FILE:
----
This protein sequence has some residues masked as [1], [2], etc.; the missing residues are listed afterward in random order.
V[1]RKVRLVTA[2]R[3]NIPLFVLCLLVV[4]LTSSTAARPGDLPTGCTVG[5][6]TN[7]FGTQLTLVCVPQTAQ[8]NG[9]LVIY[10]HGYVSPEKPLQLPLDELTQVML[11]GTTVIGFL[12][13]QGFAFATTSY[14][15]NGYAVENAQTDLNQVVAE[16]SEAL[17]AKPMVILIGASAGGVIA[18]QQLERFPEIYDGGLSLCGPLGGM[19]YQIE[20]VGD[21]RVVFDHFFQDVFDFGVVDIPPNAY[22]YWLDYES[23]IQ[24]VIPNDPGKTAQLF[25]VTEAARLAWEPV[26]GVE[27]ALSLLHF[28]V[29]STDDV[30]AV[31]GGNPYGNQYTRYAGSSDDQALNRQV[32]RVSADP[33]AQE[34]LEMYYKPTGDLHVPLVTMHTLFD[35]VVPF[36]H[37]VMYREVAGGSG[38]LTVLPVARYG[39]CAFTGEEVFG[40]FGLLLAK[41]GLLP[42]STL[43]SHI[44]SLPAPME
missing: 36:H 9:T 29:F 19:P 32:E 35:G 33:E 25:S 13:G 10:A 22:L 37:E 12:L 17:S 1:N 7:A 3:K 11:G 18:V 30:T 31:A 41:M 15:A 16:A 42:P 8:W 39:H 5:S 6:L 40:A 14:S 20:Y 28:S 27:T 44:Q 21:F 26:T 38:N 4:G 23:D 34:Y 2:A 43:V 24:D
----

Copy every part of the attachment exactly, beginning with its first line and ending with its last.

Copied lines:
This protein sequence has some residues masked as [1], [2], etc.; the missing residues are listed afterward in random order.
V[1]RKVRLVTA[2]R[3]NIPLFVLCLLVV[4]LTSSTAARPGDLPTGCTVG[5][6]TN[7]FGTQLTLVCVPQTAQ[8]NG[9]LVIY[10]HGYVSPEKPLQLPLDELTQVML[11]GTTVIGFL[12][13]QGFAFATTSY[14][15]NGYAVENAQTDLNQVVAE[16]SEAL[17]AKPMVILIGASAGGVIA[18]QQLERFPEIYDGGLSLCGPLGGM[19]YQIE[20]VGD[21]RVVFDHFFQDVFDFGVVDIPPNAY[22]YWLDYES[23]IQ[24]VIPNDPGKTAQLF[25]VTEAARLAWEPV[26]GVE[27]ALSLLHF[28]V[29]STDDV[30]AV[31]GGNPYGNQYTRYAGSSDDQALNRQV[32]RVSADP[33]AQE[34]LEMYYKPTGDLHVPLVTMHTLFD[35]VVPF[36]H[37]VMYREVAGGSG[38]LTVLPVARYG[39]CAFTGEEVFG[40]FGLLLAK[41]GLLP[42]STL[43]SHI[44]SLPAPME
missing: 36:H 9:T 29:F 19:P 32:E 35:G 33:E 25:S 13:G 10:A 22:L 37:E 12:L 17:S 1:N 7:A 3:K 11:G 18:V 30:T 31:A 41:M 15:A 16:A 42:P 8:W 39:H 5:S 6:L 40:A 14:S 20:Y 28:S 27:T 44:Q 21:F 26:T 38:N 4:G 23:D 34:Y 2:A 43:V 24:D